It is this ability of BCE to knock epithelial cells back to a form of multipotency which could also play a role in therapy resistance. As the newly multipotent cells go on to develop into different cell types, it’s conceivable drug resistance will follow.
Because embryonic zebrafish epidermis may be intrinsically more plastic than aged organ epithelia where carcinomas develop, it is not clear if the de-differentiation associated with BCE would promote new plasticity in human cancers. However, we do know that some types of particularly metastatic cancers are highly multipotent, suggesting this mechanism of epithelial-to-mesenchymal transition may be relevant in human cancers.
A conserved mechanism?
Our findings in zebrafish have led to a new view on how cancer cells might disseminate and even become resistant to therapies. Yet, to establish how this new invasion mechanism might impact human cancer, we need to learn if it is conserved in different organisms and organs.
Epithelia that coat different organs will have different architectures and mechanics, which could alter extrusion. Additionally, most carcinomas develop in older individuals, with more senescent cells and different mechanical properties. While we have identified a few oncogenic mutations that hijack extrusion signalling and lead to BCE, we now need to consider if oncogenic mutations do so. Determining if BCE promotes invasion in different species and epithelial types, and identifying signals and conditions that promote BCE will give us a better insight into whether this mechanism is at play in human cancers.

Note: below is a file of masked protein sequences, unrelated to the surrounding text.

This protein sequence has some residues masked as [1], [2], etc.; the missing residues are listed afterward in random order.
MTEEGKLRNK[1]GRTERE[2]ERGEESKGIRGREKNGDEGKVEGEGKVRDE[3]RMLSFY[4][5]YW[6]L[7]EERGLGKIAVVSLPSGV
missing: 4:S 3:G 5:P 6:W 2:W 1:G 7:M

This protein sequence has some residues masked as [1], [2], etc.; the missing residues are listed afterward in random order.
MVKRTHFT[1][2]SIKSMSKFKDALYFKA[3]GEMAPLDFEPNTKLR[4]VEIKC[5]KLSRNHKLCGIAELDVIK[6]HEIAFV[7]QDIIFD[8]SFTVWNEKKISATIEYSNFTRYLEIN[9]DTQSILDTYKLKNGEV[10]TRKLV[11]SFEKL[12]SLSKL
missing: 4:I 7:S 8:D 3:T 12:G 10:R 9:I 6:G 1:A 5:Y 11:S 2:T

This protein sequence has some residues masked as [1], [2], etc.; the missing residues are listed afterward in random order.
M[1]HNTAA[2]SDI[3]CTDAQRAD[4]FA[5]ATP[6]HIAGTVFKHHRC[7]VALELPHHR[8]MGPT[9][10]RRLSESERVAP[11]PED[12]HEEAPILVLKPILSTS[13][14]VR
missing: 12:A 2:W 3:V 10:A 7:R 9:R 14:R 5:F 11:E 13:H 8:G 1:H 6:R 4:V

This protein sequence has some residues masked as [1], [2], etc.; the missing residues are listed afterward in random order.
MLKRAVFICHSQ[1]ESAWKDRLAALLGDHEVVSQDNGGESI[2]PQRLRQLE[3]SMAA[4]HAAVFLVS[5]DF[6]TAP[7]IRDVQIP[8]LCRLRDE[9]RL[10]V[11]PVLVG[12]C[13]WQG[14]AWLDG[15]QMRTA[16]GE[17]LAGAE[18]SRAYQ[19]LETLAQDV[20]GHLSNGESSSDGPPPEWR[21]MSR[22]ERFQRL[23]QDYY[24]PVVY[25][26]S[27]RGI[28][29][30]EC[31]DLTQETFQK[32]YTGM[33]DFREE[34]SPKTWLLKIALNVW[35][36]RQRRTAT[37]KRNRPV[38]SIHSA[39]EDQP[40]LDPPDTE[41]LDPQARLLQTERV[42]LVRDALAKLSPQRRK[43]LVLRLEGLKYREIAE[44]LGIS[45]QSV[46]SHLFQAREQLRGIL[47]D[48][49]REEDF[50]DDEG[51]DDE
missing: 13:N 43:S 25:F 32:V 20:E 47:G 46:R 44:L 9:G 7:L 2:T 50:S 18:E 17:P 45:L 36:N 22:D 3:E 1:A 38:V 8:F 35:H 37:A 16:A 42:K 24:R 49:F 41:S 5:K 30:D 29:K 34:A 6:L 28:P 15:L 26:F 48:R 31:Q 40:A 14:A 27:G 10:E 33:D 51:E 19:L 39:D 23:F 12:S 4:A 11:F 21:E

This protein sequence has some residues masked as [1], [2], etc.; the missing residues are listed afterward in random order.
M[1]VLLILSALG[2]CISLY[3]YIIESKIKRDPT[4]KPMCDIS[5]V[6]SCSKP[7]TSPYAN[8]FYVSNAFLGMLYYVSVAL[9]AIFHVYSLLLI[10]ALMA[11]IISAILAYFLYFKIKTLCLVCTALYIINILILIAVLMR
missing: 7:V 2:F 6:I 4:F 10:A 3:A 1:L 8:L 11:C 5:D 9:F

Identifying the signals and mechanics that drive BCE could provide clues for preventing invasion and, possibly even for targeting cells that have invaded by this mechanism. We have already determined that the commonly used anti-malarial drug, chloroquine, can divert basally extruding cells back apically to die.
If BCE does significantly contribute to metastasis, we can build on these findings to develop new approaches for preventing metastatic cancers.
Interested in collaborating with Jody? Visit her group page to find out more
Jody Rosenblatt is Professor of Cell Biology within the The Randall Centre for Cell & Molecular Biophysics at Kings College. She holds a Cancer Research UK Programme Award.